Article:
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Tainter's Home Notes 1
Tainter's Home Notes - March 28, 1881
Page 1 of Tainter's Home Notes, Vol. 1, 1881/03/28
from Tainter Papers, NMAH
March 30, 1881
Page 11 of Tainter's Home Notes, Vol. 1, 1881/03/30
from Tainter Papers, NMAH
"I have had in my mind for several months past a method of obtaining a record of speech vibrations, and of reproducing the speech from the record so made. The idea occurred to me while discussing the phonograph, and the defects of that instrument with Mr. Bell, and he seemed to think very highly of it at that time. This idea together with some others upon the same subject, was noted upon a piece of paper as our note-book was not at hand at the time they occurred to us. This paper has doubtless been lost or destroyed before this, and I will note the idea here. [illustration] Fig. 1 is a plan view of my phonograph (or graphophone) and Fig. 2 is an end elevation partly in section... Attached to the end of the axle E. is a large circular disk K. upon which the speech vibrations are to be recorded. This disk can be made of some soft metal that can be easily engraved, or it can be made of some light substance, like hard rubber, ivory, celluloid, or box-wood. The axis E. and disk K. are then rotated at a uniform speed by the crank O. while speaking to the mouthpiece I. and the result will be that a spiral groove will be cut in the disk K. and all the vibrations of the diaphragm L. will be recorded in irregularities in the groove thus: [illustration on p. 5 of spiral groove] The spiral groove is formed by the motion of the slide B. across the base due to the rotation of the screw H. To reproduce the sounds recorded a slightly blunted tool is used in the place of M. and this tool is made to pass along the groove in the same manner as in cutting the goorve, but with the ear placed at the mouthpiece L. as in the ordinary phonograph of Edison. The disks K. can be reversed on the axle E. and both sides utilized or a new disk can be easily put on. These disks can be very easily manufactured and sold for a small amount and are much more convenient that the cylindrical form, as they give the maximum amount of surface with the least bulk and weight. A disk engraved with speech vibrations upon one instrument can be placed upon any other and the sounds reproduced as easily as upon the instrument by which the record was made. Or if the engraved disk is made of some substance that will stand a temperature of about 250 degrees centigrade, casts can be obtained of the groove in light metal (or plaster if it will not stand the temperature of melted light metal) and other disks made from these molds. If it is not desirable to keep the record in the disk, it can be faced off smooth and is then ready for a new record, this can be repeated until the disks are too thin for use...."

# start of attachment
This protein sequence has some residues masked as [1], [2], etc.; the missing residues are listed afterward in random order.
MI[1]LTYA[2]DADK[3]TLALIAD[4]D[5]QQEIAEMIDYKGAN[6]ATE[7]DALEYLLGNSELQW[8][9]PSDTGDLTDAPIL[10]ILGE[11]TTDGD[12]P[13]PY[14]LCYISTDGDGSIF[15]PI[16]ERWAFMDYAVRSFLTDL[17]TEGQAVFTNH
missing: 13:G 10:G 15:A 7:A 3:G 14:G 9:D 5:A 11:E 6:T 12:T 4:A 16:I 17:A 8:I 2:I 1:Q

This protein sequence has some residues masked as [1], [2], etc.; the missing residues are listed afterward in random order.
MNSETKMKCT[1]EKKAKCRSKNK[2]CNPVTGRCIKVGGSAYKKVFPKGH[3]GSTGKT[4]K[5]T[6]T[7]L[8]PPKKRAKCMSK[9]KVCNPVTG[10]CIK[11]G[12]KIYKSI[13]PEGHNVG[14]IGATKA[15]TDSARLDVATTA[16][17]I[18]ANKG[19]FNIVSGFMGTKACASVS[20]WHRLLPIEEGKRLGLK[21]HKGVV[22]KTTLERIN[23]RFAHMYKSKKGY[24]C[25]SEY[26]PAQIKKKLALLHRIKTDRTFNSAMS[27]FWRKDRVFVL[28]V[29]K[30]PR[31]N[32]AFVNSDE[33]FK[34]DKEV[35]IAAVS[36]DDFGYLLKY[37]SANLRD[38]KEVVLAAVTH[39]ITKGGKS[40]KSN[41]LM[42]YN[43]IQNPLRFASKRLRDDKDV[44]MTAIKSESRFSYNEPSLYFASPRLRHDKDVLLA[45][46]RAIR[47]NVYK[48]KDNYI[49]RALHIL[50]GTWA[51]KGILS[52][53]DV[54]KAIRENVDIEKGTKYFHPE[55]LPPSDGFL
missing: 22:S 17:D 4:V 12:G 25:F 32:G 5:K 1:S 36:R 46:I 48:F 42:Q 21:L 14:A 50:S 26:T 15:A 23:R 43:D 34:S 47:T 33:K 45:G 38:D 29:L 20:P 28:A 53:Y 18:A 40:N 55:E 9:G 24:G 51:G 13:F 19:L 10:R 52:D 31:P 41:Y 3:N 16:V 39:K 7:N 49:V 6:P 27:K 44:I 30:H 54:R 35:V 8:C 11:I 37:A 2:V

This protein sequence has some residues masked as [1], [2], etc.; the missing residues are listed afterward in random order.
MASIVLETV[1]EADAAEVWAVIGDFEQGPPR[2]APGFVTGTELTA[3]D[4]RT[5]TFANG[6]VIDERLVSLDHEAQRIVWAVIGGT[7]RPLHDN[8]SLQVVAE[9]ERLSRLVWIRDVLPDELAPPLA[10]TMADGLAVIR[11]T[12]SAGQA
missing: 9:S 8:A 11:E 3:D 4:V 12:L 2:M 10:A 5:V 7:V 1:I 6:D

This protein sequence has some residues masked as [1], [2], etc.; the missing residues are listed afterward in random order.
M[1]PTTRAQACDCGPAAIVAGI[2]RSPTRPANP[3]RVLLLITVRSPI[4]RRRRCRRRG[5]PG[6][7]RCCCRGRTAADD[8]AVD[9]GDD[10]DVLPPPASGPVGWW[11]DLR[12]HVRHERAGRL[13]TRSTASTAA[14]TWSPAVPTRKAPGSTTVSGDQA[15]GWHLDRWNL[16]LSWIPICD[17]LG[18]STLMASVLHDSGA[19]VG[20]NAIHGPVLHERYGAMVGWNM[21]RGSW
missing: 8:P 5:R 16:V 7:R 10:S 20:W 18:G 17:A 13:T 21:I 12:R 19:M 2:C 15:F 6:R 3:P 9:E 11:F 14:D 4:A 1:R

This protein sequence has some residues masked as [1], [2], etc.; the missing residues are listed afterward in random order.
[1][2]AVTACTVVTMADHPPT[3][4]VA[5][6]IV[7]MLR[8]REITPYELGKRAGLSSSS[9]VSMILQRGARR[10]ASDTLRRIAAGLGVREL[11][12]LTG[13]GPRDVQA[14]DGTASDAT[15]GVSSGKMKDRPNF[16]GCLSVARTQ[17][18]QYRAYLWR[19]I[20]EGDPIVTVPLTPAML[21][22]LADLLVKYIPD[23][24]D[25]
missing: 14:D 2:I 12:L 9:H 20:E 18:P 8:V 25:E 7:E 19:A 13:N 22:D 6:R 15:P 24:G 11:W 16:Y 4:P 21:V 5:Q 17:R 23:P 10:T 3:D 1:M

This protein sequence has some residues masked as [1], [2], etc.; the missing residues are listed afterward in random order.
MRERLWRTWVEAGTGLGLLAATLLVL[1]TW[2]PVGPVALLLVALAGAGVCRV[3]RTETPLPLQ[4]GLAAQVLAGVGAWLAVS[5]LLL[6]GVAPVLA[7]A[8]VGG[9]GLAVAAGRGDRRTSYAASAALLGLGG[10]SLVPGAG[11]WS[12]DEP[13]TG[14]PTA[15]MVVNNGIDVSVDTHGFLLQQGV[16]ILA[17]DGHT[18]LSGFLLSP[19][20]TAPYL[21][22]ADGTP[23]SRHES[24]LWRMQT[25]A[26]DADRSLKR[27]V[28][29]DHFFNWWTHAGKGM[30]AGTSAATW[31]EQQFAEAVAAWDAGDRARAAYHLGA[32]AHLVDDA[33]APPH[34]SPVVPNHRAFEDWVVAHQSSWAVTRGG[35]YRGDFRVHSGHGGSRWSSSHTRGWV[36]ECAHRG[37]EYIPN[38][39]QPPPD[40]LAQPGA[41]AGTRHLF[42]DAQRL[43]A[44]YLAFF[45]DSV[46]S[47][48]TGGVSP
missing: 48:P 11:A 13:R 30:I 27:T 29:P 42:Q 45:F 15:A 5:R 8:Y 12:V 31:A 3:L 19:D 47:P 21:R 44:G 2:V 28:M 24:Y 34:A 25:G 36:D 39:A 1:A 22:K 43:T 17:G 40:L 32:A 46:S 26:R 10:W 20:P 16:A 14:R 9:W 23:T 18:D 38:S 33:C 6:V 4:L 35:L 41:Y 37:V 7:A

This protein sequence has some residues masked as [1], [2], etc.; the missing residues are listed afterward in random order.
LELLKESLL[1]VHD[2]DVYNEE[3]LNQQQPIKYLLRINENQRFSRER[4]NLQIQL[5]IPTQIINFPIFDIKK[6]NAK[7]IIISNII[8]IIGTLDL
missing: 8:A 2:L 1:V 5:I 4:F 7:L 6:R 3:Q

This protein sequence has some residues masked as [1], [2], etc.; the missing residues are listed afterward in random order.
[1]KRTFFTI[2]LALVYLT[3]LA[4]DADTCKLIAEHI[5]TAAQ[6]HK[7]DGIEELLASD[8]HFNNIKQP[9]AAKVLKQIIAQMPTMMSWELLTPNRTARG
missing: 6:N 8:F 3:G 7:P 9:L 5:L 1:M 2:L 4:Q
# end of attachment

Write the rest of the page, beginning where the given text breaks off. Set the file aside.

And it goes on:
Source: Tainter Papers, Smithsonian National Museum of American History, Washington, D. C.
- 1999 by Steven E. Schoenherr. All rights reserved.
The photos on these pages are used with permission of the Smithsonian National Museum of American History. They may not be reproduced or distributed without written permission of the NMAH.
digital photos taken June 21, 1999 by Schoenherr | Return to Recording Technology History Notes | this page revised July 7, 1999